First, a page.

Productivity is a tricky thing. We work in cycles that go with how our energy and work flow. Here, our Head of Strategy Justine Kilby shares the productivity hacks she uses to ensure she remains as efficient as possible - try them out or share them with your team.
Is it just me, or are we all waking up wishing there were a few more minutes in the day to get through our to-dos? The goal, of course, is to complete as many of them as possible without feeling completely stressed out. Since time’s one thing we can’t get more of, we’ve got to use our minutes as efficiently as possible.
Productivity is a tricky thing, though. How do our minds work? How can we control when we feel ready to get our jobs done and when we inevitably end up slacking off? Our approach to each new work day can be unpredictable.
It takes a lot of research to really understand what’s going on in the human brain. We work in cycles that go with how our energy and work flow, as David Horsager, CEO of the Trust Edge Leadership Institute notes in FastCompany. Sometimes we’re interested in tackling really meaty projects, while other times we prefer rote busywork. On some days, we’re ready to be productive, but on others we’re derailed simply because social media is distracting or the temperature drops by a few degrees.
Every day when I get in to the office, I am faced with a number of these distractions. Fortunately, I have developed a number of productivity hacks I use to ensure I remain as efficient as possible. You can try them as well, and they just might make you better at tackling your job each day.
Learn to love lists
Track everything you need to accomplish in a list and check them off as you get them done. There are many free online tools that you can use such as One Note, TeuxDeux, Trello and Asana which work great for individuals or team. Personally, I prefer old-fashioned pen and paper because I remember things better when I write them down. If you choose this method, it’s important to have a system to keep your notebook organized as your notes and to-do lists will easily mix together and become difficult to track. Bullet Journal is a great example of an effective paper-based list management system.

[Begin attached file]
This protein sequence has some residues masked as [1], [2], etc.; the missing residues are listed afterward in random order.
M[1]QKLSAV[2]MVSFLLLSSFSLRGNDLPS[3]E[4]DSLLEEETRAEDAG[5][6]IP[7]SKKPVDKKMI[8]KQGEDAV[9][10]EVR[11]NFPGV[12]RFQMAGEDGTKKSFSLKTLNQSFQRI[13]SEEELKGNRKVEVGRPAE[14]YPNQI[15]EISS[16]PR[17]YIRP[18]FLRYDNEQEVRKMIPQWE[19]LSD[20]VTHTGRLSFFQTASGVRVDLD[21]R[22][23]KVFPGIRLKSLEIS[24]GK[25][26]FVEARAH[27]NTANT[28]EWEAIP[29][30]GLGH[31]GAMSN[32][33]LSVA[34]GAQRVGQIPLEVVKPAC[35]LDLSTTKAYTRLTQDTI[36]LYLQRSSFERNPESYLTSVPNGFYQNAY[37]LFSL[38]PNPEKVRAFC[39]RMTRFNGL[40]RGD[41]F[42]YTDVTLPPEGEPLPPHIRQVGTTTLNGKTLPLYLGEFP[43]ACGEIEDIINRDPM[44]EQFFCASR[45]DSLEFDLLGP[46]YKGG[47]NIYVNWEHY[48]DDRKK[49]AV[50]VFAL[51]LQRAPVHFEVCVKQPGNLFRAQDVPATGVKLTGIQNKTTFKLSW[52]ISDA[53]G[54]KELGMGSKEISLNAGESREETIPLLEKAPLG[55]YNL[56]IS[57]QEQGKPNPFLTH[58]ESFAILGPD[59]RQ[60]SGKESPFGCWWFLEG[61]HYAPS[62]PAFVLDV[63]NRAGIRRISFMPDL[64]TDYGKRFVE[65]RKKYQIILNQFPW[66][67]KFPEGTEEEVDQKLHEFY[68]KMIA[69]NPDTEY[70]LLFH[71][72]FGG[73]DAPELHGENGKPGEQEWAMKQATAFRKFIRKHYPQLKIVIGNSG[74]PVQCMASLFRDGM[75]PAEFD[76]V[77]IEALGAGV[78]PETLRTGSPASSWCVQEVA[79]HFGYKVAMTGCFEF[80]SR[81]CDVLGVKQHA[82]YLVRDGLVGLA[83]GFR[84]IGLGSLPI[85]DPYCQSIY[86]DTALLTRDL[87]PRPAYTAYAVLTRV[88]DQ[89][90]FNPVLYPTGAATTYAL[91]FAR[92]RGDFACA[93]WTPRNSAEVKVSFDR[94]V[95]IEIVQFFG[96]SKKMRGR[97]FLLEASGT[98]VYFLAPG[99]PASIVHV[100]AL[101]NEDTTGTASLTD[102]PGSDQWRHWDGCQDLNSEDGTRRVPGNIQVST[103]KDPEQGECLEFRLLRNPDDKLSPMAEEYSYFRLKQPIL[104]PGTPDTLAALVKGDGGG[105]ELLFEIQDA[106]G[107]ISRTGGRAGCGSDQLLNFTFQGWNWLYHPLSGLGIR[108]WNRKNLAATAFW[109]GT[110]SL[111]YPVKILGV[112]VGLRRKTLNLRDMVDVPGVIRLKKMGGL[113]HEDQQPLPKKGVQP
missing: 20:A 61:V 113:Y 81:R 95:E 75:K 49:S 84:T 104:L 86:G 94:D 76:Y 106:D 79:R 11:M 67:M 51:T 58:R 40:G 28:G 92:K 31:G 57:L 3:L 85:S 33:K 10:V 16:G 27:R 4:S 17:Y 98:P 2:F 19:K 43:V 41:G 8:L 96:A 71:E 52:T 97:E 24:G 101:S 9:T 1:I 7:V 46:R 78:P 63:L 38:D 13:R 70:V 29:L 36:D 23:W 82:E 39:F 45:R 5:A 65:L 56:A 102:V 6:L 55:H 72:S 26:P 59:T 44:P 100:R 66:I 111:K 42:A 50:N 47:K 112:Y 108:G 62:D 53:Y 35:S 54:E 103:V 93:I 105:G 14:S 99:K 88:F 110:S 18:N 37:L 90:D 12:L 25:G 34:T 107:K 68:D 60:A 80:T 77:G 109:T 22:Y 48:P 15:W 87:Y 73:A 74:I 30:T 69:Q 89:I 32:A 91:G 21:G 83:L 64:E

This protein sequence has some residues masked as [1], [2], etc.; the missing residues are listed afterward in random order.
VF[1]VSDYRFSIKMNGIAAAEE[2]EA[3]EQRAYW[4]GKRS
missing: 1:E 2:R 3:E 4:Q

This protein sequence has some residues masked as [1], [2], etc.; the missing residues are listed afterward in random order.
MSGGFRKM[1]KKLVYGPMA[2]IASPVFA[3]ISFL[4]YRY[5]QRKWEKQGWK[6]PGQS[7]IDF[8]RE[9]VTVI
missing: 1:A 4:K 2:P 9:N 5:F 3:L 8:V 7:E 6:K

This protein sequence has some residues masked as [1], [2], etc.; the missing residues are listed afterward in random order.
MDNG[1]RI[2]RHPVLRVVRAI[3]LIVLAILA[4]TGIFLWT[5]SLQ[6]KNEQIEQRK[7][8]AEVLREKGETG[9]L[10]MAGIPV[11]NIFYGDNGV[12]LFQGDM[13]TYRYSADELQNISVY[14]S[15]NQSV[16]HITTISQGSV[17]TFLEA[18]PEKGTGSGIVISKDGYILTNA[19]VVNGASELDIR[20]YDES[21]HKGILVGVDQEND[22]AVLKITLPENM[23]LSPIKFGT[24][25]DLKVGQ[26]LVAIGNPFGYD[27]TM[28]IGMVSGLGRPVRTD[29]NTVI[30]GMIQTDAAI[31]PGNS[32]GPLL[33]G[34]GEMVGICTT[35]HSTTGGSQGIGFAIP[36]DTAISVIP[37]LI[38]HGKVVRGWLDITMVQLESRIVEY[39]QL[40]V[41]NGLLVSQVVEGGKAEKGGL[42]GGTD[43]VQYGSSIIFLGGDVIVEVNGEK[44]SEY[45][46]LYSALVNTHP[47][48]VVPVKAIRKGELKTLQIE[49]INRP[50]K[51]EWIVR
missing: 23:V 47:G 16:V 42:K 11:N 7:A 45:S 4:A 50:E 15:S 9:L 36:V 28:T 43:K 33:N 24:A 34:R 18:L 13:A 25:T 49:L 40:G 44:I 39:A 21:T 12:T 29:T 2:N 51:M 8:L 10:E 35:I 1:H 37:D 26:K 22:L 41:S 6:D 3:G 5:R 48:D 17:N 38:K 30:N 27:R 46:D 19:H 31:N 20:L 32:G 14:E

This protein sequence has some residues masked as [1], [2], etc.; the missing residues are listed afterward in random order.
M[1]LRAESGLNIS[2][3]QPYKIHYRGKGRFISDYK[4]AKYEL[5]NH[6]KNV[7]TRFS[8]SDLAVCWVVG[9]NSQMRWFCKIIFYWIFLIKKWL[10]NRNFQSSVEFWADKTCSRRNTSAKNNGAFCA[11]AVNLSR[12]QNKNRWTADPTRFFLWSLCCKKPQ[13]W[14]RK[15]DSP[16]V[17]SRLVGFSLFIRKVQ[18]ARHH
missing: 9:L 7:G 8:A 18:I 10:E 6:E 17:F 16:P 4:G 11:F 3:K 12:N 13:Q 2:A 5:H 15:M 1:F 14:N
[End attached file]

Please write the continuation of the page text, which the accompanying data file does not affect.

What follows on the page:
Plan for the week
At the end of each week, I bullet out the main things I accomplished “This Week” and the tasks I plan to accomplish “Next Week” and send it to my boss along with a list of anything I need from them. I also ask my team members to do the same. It’s a quick way to summarize what’s been done and to build yourself a plan for next week so that you can hit the ground running Monday morning – it’s also an easy way to ensure you and senior leadership are aligned. A great web-based option for managing this process with your team is 15Five.
To blaze through your to-do lists, mark time in your calendar to accomplish a task, just as you would book time for a meeting. Once you’ve found dedicated time to complete your work, use a timer to count down 20- or 30-minute blocks of focused work time. I saved this free 30-minute timer to my Favorites toolbar and use it to help stay focused – you can also use the timers on your smartphone.
Do the little things
There are plenty of small changes you can make that can have a big impact. Make playlists of your favorite “work music” – I love Spotify and 8Tracks for this. Put your phone in airplane mode or away in a safe place so it doesn’t distract. Pick certain times to check on email and social media, such as once an hour (or less frequently if you can get away with it!). Even the smallest improvement can have a profound effect on your productivity each day.
Take care of yourself
Finally, don’t forget to take care of yourself! Getting enough sleep and exercising regularly give you the mental energy you need to tackle your day. That mental energy you need to complete tasks can also be recovered when you take regular breaks. As Work Rules! author Laszlo Bock notes, don’t resist a true need to take a break. “Recognize that your body or mind is trying to tell you it’s overwhelmed, and go take a walk.” Breaks – even short ones – have a positive impact. According to this infographic on LifeHack.org, even a 30-second to five-minute “microbreak” can increase your mental acuity by an average of 13%.